The divine romance of Krishna and Radha was celebrated by the poets Jaydev, 12th century, Chandidas and Vidyapati, mid-15th century, and Parallels between human love and divine love were further explored by Chaitanya, the 15th -16th century esoteric teacher, and his followers51. The chief priest and poet Bhavapritanand Ojha composed many devotional poems and songs in Bangla which are sung as Jhumar in this region and in neighboring Bengal. Like Jaydev and Vidyapati he was also venerated as a great Bhakta poet of this region. There are many mythologies surrounded to this priest which indicate that he might have been a secret follower of sahajiya Cult as well. Some perceive him as an incarnation of Shiva while others think him a great tantra sadhak. Some of the mysterious and secretive acts of Bhavapritananda bring him very close to Sahajiya sect too. Very important thing to note is that his jhumars are the description of sensuous love of Radha and Krishna are mostly in Bangla and in the local dialect and sung mostly by lower caste people. Keeping in view the immense appeal of Bhavpritanand in the overall religious life of the area it can well be surmised that he carried all the traits of the Baidyanath Cult and he became the embodiment of the Biadyanath cult.
Thus, to conclude we can say that the Baidyanath Cult has different streams in its fold. Baidyanath being one of 12th Jyotirlingams emanates all traits of Shaivism. Deoghar being, Chitabhumi, one of the Sidhhapithas has rich Shakta Tantra traditions. The remnents of Nath Panth and Siddha Yogis make this place a centre of Buddhism also. This was also a centre of Sahajiya sect and the impact of Buddhism on Sahajiya is well known. Thus the prevalence of Sahajiya sect at Deoghar and its surrounding also indicates the impact of Buddhism on this area. Last but not the least Santal Parganas as a major centre of Vajrayan Buddism after the downfall Vikramshila Vihar provided a background which developed the peculiar mode of worship in this region having elements of different and divergent religious sects. This distinct mode of religion can be identified as the Baidyanath Cult of Santal Parganas region. Thus, this michro-study indicates that in India we meet with all forms of religious thought and feeling which we find on earth, and that not only at different times but also even to-day. The spread of Baidyanath Cult to a vast area with all these characteristics leads us to the conclusion that The Baidyanath Cult too demonstrates the process of integration within the Indian society which is an ever going on process, both in its “Little” as well as “Great” traditions.
Foot Notes and References
1. Jha, Amarnath, The Baidyanath Cult – a Synthesis of Shaiva and Shakta Tantra, Anusandhanika / VOL. IX / NO. II / July2011 / pp. 1-8.
2. See Jha, Amarnath, Locating the Ancient History of Santal Parganas, Proceedings of the Indian History Congress, 70th session, Delhi, 2009-10, pp. 185-196.
3. Patil, D. R., The Antiquarian Remains of Bihar, Kashi Prasad Jayaswal Institute, Patna, 19630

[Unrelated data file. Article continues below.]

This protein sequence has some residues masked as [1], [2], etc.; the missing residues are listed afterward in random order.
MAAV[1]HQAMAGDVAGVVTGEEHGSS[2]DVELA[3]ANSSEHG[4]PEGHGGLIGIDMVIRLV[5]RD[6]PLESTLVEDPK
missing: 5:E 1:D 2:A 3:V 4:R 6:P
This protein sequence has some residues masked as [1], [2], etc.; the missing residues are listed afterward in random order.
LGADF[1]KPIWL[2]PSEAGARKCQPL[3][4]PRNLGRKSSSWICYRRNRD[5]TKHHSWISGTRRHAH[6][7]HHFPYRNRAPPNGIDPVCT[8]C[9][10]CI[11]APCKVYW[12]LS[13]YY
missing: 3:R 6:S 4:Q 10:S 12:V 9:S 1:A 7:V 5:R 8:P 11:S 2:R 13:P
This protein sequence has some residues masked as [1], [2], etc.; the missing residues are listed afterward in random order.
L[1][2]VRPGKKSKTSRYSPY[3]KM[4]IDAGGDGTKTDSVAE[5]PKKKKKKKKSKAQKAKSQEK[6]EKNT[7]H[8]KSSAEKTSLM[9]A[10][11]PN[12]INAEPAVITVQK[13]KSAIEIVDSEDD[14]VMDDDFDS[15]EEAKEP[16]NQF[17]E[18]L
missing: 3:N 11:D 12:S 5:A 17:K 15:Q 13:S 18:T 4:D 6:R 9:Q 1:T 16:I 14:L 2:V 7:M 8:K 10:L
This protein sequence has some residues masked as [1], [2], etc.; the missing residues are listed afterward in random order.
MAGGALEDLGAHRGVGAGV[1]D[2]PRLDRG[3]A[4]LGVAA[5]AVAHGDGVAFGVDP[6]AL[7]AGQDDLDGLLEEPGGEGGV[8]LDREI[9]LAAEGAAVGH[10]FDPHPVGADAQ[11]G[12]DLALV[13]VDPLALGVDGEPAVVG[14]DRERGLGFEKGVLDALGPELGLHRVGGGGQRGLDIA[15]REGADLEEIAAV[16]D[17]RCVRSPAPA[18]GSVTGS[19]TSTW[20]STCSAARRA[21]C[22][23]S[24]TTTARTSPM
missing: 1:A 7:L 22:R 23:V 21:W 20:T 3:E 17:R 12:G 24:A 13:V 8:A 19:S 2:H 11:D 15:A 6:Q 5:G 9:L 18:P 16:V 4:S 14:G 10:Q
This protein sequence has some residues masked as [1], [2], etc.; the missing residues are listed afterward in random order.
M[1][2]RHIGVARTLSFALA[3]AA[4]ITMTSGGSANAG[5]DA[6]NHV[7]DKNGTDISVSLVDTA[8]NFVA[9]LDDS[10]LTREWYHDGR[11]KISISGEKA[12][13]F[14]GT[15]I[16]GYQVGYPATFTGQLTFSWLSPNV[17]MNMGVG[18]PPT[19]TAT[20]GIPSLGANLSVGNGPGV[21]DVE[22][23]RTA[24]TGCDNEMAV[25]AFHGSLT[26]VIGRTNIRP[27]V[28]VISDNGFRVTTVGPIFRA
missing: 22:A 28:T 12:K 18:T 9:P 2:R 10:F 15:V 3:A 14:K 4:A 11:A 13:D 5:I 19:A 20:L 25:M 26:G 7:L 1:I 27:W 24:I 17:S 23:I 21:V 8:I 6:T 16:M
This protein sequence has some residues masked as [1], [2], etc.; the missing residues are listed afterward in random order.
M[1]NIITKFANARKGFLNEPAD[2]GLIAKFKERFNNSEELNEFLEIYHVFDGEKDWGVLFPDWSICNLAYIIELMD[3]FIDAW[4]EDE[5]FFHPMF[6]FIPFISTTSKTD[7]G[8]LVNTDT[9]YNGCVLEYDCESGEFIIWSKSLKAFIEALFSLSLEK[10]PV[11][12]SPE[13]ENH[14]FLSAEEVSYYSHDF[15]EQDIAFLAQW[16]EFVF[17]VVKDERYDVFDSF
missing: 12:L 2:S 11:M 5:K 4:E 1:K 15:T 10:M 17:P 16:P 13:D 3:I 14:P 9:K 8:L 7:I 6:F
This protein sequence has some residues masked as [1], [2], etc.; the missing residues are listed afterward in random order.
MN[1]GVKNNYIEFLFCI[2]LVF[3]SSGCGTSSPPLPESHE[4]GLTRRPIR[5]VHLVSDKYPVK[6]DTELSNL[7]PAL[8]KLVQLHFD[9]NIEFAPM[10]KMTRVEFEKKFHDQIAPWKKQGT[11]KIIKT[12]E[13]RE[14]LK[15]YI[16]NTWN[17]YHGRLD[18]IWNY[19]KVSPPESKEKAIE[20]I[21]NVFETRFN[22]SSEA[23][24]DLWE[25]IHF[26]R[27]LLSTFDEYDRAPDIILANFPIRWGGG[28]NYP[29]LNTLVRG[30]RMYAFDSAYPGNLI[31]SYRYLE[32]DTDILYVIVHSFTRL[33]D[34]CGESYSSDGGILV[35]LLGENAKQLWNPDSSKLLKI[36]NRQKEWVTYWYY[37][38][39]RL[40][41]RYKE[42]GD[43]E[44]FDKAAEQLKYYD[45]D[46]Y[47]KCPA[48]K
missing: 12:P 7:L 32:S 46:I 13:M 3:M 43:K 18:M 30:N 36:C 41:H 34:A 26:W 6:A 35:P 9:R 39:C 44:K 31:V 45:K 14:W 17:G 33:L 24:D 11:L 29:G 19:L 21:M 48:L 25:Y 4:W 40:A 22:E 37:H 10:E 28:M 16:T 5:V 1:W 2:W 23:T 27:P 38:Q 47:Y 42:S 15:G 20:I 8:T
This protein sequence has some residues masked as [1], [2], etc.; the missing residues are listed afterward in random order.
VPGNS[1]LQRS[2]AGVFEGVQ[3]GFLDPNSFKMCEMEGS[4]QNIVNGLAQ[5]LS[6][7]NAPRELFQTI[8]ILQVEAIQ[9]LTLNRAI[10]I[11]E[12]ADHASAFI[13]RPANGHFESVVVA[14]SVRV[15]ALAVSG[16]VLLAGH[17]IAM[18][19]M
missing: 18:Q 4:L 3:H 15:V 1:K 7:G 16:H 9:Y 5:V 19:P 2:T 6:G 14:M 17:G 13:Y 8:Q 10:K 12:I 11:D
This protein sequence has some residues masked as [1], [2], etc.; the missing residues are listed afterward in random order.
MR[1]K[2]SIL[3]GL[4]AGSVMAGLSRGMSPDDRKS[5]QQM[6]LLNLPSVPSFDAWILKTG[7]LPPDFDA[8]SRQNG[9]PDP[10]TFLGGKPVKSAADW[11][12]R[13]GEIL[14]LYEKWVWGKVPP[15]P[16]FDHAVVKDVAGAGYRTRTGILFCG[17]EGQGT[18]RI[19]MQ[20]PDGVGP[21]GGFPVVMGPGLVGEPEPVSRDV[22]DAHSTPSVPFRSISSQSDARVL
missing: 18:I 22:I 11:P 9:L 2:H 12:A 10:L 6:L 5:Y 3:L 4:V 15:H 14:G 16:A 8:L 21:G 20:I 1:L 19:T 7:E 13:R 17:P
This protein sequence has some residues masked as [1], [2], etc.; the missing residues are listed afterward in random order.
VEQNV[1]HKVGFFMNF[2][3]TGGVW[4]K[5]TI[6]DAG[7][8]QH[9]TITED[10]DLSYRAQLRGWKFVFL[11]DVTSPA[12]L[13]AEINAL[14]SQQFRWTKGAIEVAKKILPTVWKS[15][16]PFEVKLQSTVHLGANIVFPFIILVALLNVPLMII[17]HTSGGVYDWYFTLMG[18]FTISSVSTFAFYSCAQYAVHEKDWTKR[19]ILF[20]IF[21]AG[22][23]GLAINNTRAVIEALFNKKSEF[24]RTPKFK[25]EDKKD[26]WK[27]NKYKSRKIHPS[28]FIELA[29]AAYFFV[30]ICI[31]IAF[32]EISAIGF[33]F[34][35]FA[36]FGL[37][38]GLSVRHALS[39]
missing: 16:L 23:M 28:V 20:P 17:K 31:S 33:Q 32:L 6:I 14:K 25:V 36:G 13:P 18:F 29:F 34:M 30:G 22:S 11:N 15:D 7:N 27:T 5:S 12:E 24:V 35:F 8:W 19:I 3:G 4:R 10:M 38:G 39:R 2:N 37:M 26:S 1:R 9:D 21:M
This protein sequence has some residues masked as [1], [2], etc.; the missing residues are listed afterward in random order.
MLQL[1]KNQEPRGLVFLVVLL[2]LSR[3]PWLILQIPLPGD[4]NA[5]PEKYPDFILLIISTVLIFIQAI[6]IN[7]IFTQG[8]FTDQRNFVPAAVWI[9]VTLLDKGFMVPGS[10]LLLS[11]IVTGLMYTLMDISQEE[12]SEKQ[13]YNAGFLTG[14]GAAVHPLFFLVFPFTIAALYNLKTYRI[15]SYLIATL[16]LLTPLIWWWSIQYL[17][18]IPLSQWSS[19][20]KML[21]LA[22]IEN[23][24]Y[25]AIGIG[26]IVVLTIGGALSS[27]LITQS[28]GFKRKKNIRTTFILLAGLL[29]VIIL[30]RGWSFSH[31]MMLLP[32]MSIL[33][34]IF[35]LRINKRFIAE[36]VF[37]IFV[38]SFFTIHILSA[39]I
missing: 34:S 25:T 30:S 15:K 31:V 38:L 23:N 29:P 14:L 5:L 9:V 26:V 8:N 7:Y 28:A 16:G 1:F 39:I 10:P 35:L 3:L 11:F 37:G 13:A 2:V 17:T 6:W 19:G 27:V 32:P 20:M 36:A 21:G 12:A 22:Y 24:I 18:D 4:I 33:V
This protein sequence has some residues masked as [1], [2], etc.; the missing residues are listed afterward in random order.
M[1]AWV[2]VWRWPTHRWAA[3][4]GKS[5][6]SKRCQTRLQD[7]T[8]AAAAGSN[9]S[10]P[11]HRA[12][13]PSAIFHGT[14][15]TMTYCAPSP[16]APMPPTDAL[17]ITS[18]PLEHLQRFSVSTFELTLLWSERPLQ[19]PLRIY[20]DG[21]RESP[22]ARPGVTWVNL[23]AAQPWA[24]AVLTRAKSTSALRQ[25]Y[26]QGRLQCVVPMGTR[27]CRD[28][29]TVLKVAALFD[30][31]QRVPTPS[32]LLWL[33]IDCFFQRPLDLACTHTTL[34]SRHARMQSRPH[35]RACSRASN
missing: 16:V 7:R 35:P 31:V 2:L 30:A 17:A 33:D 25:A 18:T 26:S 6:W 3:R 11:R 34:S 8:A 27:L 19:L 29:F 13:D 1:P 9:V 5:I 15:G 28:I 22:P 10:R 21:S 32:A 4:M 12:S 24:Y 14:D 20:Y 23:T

4. Asher, 1980: 97, cf. Lahiri, Nayanjot, A Little Known Buddhist Relic Stupa in the Santhal Parganas, Puratatva, 27: 96-99, 1997, New Delhi
5. D. K. Chakrabarti et al.1995: 131, cf. Lahiri, Nayanjot, op.cit.
6. Jha, Amarnath, op.cit.
7. Lahiri, Nayanjot, A little known Busshist Relic Stupa in Sntathal Parganas, Puratattva, 27: 96-99, 1997, New Delhi
9. Cf. Lahiri, op.cit.
12. Cf. Lahiri, op.cit.
13. Lahiri, op.cit.
14. Shaw, Miranda, Buddhist Goddesses of India, Princeton University Press, Princeton, New Jersey, 2006, p.313
15. M. Ghosh, Buddhist Iconography, pp. 17-21
16. Shaw, Miranda, op.cit. p.313
17. Franco Ricca and Erberto Lo Bue,Great Stupa of Gyantse, p. 96. Cf. Shaw, Miranda, op.cit.
18. Kumar, Pushpendra, Tara: The Supreme Goddess, Bhartiya Vidya Prakashan, Delhi, 1992, Preface, X
21. P. Williams and Tribe, Buddhist thought, pp. 203-4, 210-16, cf. Shaw, Miranda, op.cit. Introduction, p.8
22. Cf. Bhattacharya, Benoy, The Homes of Tantric Buddhism, B. C. Law Memorial Lecture, vol.I, ed, D. R. Bhandarkar Orientall Research Institute, 1945-1946, pp.336-338
23. Jha Amarnath, Rligion and Making of a Region: A Study of The Baidyanath Cult, Anusandhanika / VOL. IX / NO. I / January 2011 / pp.1-11
26. Jha, Surendra, Synthesis of Buddhist, Shaiva and Shakta Tantra, Pratibha Prakashan, Delhi, 2009. Preface, xi
28. Radhakrishna Chaudhary, The University of Vikramashila, Patna, 1975, p.31, cf. R. Sankrityayana, Tbet me Bauddhadharma, p.42
29. Jha, Surendra, op.cit, p.24
30. Jha, Amarnath, Jha, The Baidyanath Cult – a Synthesis of Shaiva and Shakta Tantra, Anusandhanika, op.cit.
31. Jha, Surendra, op.cit.,p.1
32. Cf. cf. Bhattacharya, Benoy, op. cit.
34. Jha. Surendra, op.cit.,p.24
36. C. P. N. Sinha, Sectional Presidential Address (Ancient India), IHC: 55TH Session, 1994
37. Dasgupta, N. N. in History and Culture of the Indian People: The Struggle for Empire, Bhartioya Vidya Bhawan, Bombay, p.405
38. John, Woodroff, Principles of Tantra, Luzac & Co., 1914
39. Bhattacharya, Benoytosh, The Indian Buddhist Iconography, Calcutta, 1968, p.11
40. Ibid, p.49-74
41. Zimmer, Heinrich, ed. By Joseph Campbell, The Myths and Symbols in Indian Art and Civilization, Princton University Press, USA, 1972
42. Jordenes J. T. F., Medieval Hindu Devotion, quoted from A. L. Basham edited Cultural History of India, O U P, 1975, P.267
43. Kapoor, A.N.,Gupta, V. P. and Gupta, Mohit, An Encyclopaedic Dictionary of Ancient Indian History, Radha Publications, New Delhi, 2003, p.163
44. Jha, Amarnath, Migration Maithil Brahmanas to Sntal Parganas, Anusandhanika, VOL. VIII / NO. II / JULY 2010 / pp. 176- 179
45. Shree Shree Vaidyanath Jyotirlinga Vangmay, Deoghar ( Jharkhand), 2009, p.47
46. Jha, J. C., Migration and Achievements of Maithila Panditas, Janki Prakashan, New Delhi, 1991, p. 22
47. Jha, Amarnath, Migration Maithil Brahmanas to Sntal Parganas, Anusandhanika, op. cit.
48. Kapoor, A.N.,Gupta, V. P. and Gupta, Mohit, p. 253
49. Ibid, p.253-54
50. Ibid, p. 254
51. Ibid, p. 253-54